http://www.tasteofbeirut.com/2012/09/stuffed-chard-leaves-vegan/
    si tu n’as pas de feuilles de vigne fraiches, je te conseille les feuilles de blettes; c’est meilleur vu que c’est frais çça fond dans la bouche alors que les autres en boite sont dures en général.

  10. Posted April 18, 2013 at 12:56 am | Permalink

    Superbes tes beignets de chou fleur, ils sont très appétissants….

  11. Posted April 18, 2013 at 1:03 am | Permalink

    These look great. Cauliflower would have to be one of the most versatile vegetables. I will definitely give these a try.

  12. Posted April 18, 2013 at 2:29 am | Permalink

    Maybe not so light if fried, but certainly delicious! Love the photo of them sizzling in the pot.

  13. Posted April 18, 2013 at 3:31 pm | Permalink

    Dear Joumana, these gorgeous fritters reminded me our mucver – the zucchini fritters : ) funnily enough our local instructor made us the courgette fritters, though hers had also milk in it and more flour – I am in favor of your sizzling, delicious version! great way to spice up the cawliflower : )

  14. Posted April 18, 2013 at 5:55 pm | Permalink

    Thanks for the recipe link Joumana I’ll copy it. Here is the link for Return to Beirut : http://www.amazon.com/Return-Beirut-Andr%C3%A9e-Chedid/dp/1852421495/ref=sr_1_1?s=books&ie=UTF8&qid=1366329091&sr=1-1&keywords=return+to+beirut you can get it used inexpensively.

  15. Posted April 19, 2013 at 7:22 am | Permalink

    Joumana my mother in law made these all the time before she passed and I absolutely loved them, thank you for posting the recipe, its brought back many memories.

  16. Posted April 21, 2013 at 8:26 pm | Permalink

    I never would have thought about making that with cauliflower – love it!

  17. Posted April 22, 2013 at 7:34 am | Permalink

    I hardly ever cook with cauliflower…such a shame.

  18. Posted April 23, 2013 at 2:26 am | Permalink

    Miam, il faut absolument que j’essaye !
    Ton aventure avec le livre pirate me rappelle une amie qui achetait des dvd ici a Athenes, dans la rue, et quand on les passait on voyait le film sur l’ecran d’un cinema, penché et avec les tetes des personnes assises devant, Haha !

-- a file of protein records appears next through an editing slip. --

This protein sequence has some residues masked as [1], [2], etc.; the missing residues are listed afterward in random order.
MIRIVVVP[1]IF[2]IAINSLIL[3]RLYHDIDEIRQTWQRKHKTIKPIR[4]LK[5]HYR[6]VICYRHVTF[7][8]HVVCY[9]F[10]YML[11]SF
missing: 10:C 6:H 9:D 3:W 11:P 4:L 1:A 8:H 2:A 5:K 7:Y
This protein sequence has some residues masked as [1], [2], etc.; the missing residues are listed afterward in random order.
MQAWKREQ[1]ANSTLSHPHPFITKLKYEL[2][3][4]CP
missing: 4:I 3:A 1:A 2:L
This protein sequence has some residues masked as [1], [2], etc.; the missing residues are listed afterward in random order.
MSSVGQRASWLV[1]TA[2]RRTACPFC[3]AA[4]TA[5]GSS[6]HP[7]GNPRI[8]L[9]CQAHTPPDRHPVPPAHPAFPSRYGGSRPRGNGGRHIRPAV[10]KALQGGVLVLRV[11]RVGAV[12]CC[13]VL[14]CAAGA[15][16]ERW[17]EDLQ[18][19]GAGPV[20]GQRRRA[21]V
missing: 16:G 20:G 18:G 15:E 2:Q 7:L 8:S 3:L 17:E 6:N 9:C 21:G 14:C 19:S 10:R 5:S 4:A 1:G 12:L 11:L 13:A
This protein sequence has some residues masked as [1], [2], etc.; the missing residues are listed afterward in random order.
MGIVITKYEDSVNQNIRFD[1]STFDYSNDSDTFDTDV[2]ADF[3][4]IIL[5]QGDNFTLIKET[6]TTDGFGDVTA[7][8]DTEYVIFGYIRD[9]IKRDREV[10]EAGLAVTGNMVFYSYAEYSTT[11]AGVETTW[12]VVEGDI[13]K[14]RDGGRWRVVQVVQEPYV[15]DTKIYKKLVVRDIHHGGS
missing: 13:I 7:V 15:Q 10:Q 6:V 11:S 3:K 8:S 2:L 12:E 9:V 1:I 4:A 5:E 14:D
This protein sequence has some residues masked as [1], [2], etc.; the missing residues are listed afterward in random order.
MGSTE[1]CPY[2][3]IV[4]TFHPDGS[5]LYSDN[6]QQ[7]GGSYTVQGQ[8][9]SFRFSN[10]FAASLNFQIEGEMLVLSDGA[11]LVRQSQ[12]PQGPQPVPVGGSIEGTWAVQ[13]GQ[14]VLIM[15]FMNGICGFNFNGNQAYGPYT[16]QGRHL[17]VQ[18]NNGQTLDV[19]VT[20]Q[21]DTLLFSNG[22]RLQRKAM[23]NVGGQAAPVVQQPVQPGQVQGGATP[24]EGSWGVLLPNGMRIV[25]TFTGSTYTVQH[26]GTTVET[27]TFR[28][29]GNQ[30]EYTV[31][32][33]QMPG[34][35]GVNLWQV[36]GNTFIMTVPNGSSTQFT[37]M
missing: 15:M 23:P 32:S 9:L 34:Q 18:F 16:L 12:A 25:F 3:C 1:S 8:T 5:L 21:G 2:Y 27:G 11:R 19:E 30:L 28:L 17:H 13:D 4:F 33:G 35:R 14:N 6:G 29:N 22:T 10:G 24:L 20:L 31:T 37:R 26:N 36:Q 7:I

Bises d’athenes

  19. Joumana
    Posted April 23, 2013 at 4:32 am | Permalink

    @MaryAthènes: Ici aussi on achète des DVD piratés, c’est d’ailleurs la règle! :) mais pas aussi exotiques~ sans têtes de spectateurs, :(

  20. Posted April 24, 2013 at 7:41 am | Permalink

    Wow! This is a great recipe with cauliflower! I’m always in search for new ways to use it since my husband is not a fan of it. I’m sure he will love this fritter version! Thank you!

  21. Posted July 4, 2013 at 2:32 pm | Permalink

    I love your friters. I am from Ukraine and we cook something similar to fritters, it’s called oladyi. Most Ukrainians eat them with sour cream. They are absolutely delicious!!!

  22. Anita
    Posted September 25, 2013 at 4:14 pm | Permalink

    LOVE THEM!! THANK You:)

  23. mommazayat
    Posted January 7, 2014 at 12:18 pm | Permalink

    hello joumana,
    My family makes these similar to yours called “idget” minus the cauliflower, sometimes we just fry cauliflower on the side and serve with the idget, with a bowl of lentil soup. With that being said, i know these would be delicious. I think i will make this for dinner with some lamb shank lentil soup thanks

2 Trackbacks

  1. […] I hope that I am not the only out here trying to be a sensible in-between all these huge meals. Cooking, eating and blogging will still continue for the next year. Happy New Year everyone! Cauliflower Fritters Recipe from Taste of Beirut […]

  2. […] I was going to bake some cauliflower but then thought ‘enough baked stuff’. So I made these cauliflower fritters from Beruit Kitchen, which is one of the best blogs round on Lebanese and Arabic […]